Interpreting-a universal skill for a thousand jobs
7th Jun 2013
Language interpretation is the facilitating of oral or sign-language communication, either simultaneously or consecutively, between users of different languages. The process is described by both the words interpreting and interpretation. An interpreter is a person who converts a thought or expression in a source language into an expression with a comparable meaning in a target language either simultaneously in "real time" or consecutively after one party has finished speaking. The interpreter's function is to convey every semantic element (tone and register) and every intention and feeling of the message that the source-language speaker is directing to target-language recipients.
From 22 August to 12 September, I had the honour of offering my skills as an interpreter, free of charge during the Olympic and Paralympics 2012 games. As an interpreter with a background in legal, social care/ social services and now medical – the wide range skills that one gains from the insight of our service users is invaluable. I was honoured that I was successful in becoming a London 2012 Gamemaker and I was responsible for the Congo Paralympics Team. I spent most of the day with the team and used my skills to convey messages, from the London Olympic Committee to Sales Advisors when the team were taken on sight seeing around London and shopping.
One of the most memorable days was when I took one of the Olympians to their Physiotherapy session. During the session, whilst I continued to interpret for the Olympian – my work was picked up by another Olympian who asked if he could use my interpreting services for his session. It shows that interpreting is very important and how you interpret is vital – especially if you can undertake simultaneous interpreting. It gives a professional image to your role and it continues to enhance your skills as an interpreter. The request for me to interpret also proves there is still a high demand for interpreters as I have often experienced this in my role with Pearl.
Despite being used in a non-technical sense as interchangeable, interpretation and translation are not synonymous. When interpreting, to most it may be consecutive interpretation i.e. the interpreter speaks after the original speaker has finished speaking. However, looking deeper into the role, there are different styles of interpreting. Simultaneous interpreting is widely used when the interpreter conveys the message in another language as quickly as they can formulate it from the source language, while the source-language speaker continuously speaks. You may often see on television, the whispered interpreting style, during which the interpreter sits or stands next to the small target-language audience whilst whispering a simultaneous interpretation of the matter to hand.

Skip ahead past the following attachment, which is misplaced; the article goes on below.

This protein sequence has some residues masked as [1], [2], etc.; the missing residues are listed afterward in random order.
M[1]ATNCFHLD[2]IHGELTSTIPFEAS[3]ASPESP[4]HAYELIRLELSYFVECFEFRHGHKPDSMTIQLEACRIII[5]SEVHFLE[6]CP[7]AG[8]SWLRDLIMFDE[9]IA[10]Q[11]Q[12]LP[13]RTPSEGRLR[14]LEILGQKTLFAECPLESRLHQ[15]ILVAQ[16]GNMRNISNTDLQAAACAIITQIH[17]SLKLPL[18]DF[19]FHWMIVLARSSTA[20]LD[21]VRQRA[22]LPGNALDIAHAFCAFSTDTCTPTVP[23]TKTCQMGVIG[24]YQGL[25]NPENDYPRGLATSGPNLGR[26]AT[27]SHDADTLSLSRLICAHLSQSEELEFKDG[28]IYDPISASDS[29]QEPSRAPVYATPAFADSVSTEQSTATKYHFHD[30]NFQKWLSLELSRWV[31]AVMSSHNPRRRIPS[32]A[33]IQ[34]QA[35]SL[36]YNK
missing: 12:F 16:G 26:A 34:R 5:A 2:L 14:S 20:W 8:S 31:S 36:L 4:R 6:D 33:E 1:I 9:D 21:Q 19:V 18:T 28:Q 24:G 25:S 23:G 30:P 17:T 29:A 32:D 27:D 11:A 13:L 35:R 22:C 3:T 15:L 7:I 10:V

As an interpreter for Pearl, I realise that whilst my main task is in the medical profession, it is the skills of interpreting and styles that makes the role suitable for any profession or situation. That’s why I feel interpretation is a universal job and can be adapted anywhere and everywhere (provided the language you speak is suitable!). Looking on the funny side – it always helps if you have some background knowledge of what you are interpreting. I will leave you with a thought – when one of my fellow Gamemakers invited me to go and see “Pistorius” – at first I didn’t know what it was (or who!), I informed the delegate that this was a well known game, not realising he was the blade-runner everyone was talking about and keen to see…So sometimes, it helps if you have some background knowledge, though not essential as I was duly corrected by my fellow Gamemaker!
Krishna Lodhia, Gujarati, Hindi, French, Malagasy Interpreter (full time)
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